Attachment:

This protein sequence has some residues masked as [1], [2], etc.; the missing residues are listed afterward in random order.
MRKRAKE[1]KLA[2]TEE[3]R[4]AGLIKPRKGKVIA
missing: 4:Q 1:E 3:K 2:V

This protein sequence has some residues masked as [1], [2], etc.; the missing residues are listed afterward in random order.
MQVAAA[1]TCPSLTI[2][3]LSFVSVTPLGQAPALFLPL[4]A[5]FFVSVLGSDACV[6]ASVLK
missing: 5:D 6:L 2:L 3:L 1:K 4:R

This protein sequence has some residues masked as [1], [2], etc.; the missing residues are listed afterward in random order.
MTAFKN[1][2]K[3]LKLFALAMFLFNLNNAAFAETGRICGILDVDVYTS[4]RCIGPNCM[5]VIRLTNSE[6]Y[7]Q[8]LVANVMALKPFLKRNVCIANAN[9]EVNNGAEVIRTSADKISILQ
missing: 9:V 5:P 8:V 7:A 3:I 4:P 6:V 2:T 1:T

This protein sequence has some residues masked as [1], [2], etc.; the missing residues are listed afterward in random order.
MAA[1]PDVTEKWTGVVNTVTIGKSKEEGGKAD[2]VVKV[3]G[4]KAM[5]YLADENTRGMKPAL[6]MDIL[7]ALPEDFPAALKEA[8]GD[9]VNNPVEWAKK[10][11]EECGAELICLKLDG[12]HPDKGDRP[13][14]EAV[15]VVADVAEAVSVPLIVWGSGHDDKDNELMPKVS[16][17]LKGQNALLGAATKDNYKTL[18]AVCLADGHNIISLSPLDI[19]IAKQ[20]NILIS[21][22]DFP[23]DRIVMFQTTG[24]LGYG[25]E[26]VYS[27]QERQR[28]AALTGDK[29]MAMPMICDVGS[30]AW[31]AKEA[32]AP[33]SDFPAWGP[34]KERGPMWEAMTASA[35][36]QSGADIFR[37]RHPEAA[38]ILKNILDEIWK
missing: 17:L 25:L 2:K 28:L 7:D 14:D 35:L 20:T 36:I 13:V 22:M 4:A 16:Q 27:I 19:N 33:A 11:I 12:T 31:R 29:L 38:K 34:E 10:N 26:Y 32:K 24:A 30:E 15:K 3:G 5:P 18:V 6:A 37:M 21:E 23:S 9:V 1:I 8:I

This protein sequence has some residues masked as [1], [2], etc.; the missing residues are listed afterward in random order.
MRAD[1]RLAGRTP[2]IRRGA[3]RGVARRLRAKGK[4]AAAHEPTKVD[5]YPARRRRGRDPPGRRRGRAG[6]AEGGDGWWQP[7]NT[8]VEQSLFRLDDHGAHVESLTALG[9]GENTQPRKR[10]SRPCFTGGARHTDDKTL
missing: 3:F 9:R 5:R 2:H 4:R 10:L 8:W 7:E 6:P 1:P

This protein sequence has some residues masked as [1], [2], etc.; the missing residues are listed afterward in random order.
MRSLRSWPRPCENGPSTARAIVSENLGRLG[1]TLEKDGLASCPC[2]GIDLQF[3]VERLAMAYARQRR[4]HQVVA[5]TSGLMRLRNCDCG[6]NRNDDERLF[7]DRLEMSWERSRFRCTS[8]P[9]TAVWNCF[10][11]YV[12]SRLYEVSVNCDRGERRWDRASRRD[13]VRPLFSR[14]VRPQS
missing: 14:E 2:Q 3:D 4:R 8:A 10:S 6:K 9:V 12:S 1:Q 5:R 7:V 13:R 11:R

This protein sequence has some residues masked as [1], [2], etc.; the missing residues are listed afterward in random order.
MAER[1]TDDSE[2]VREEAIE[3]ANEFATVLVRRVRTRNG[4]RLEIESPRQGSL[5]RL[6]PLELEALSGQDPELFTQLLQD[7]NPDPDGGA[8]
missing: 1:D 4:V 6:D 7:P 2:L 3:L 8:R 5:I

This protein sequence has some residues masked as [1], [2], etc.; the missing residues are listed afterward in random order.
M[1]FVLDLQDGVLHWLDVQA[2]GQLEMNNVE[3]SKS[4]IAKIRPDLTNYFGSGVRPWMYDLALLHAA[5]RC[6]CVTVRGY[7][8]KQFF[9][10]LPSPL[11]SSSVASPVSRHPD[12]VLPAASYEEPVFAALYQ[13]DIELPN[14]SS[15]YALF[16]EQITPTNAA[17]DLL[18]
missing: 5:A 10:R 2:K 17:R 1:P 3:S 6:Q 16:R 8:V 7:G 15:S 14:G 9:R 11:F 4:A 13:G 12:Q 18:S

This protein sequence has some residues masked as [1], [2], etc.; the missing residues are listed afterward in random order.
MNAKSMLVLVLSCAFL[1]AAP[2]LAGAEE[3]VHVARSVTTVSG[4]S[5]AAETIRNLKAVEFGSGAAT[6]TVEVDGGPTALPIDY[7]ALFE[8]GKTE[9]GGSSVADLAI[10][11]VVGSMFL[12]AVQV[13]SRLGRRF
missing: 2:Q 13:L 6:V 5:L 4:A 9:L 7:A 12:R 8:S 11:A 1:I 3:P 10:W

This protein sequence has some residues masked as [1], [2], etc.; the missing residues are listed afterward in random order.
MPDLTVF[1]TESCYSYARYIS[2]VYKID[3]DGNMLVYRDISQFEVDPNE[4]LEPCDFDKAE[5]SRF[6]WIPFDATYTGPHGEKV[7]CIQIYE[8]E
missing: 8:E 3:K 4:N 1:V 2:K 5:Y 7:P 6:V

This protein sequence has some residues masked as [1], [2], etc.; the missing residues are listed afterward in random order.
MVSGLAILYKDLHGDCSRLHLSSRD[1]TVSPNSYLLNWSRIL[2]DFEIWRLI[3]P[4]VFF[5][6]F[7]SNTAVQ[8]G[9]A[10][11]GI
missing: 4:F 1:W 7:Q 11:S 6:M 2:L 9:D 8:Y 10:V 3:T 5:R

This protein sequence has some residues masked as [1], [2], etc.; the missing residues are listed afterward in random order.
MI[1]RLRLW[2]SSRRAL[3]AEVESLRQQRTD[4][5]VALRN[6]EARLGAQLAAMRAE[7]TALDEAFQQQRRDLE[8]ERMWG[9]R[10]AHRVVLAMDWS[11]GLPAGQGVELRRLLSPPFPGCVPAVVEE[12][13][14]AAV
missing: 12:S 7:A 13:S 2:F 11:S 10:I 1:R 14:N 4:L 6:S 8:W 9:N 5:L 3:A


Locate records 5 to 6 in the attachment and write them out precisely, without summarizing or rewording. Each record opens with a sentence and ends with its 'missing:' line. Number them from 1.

This protein sequence has some residues masked as [1], [2], etc.; the missing residues are listed afterward in random order.
MRAD[1]RLAGRTP[2]IRRGA[3]RGVARRLRAKGK[4]AAAHEPTKVD[5]YPARRRRGRDPPGRRRGRAG[6]AEGGDGWWQP[7]NT[8]VEQSLFRLDDHGAHVESLTALG[9]GENTQPRKR[10]SRPCFTGGARHTDDKTL
missing: 3:F 9:R 5:R 2:H 4:R 10:L 8:W 7:E 6:P 1:P

This protein sequence has some residues masked as [1], [2], etc.; the missing residues are listed afterward in random order.
MRSLRSWPRPCENGPSTARAIVSENLGRLG[1]TLEKDGLASCPC[2]GIDLQF[3]VERLAMAYARQRR[4]HQVVA[5]TSGLMRLRNCDCG[6]NRNDDERLF[7]DRLEMSWERSRFRCTS[8]P[9]TAVWNCF[10][11]YV[12]SRLYEVSVNCDRGERRWDRASRRD[13]VRPLFSR[14]VRPQS
missing: 14:E 2:Q 3:D 4:R 8:A 10:S 6:K 9:V 12:S 1:Q 5:R 7:V 13:R 11:R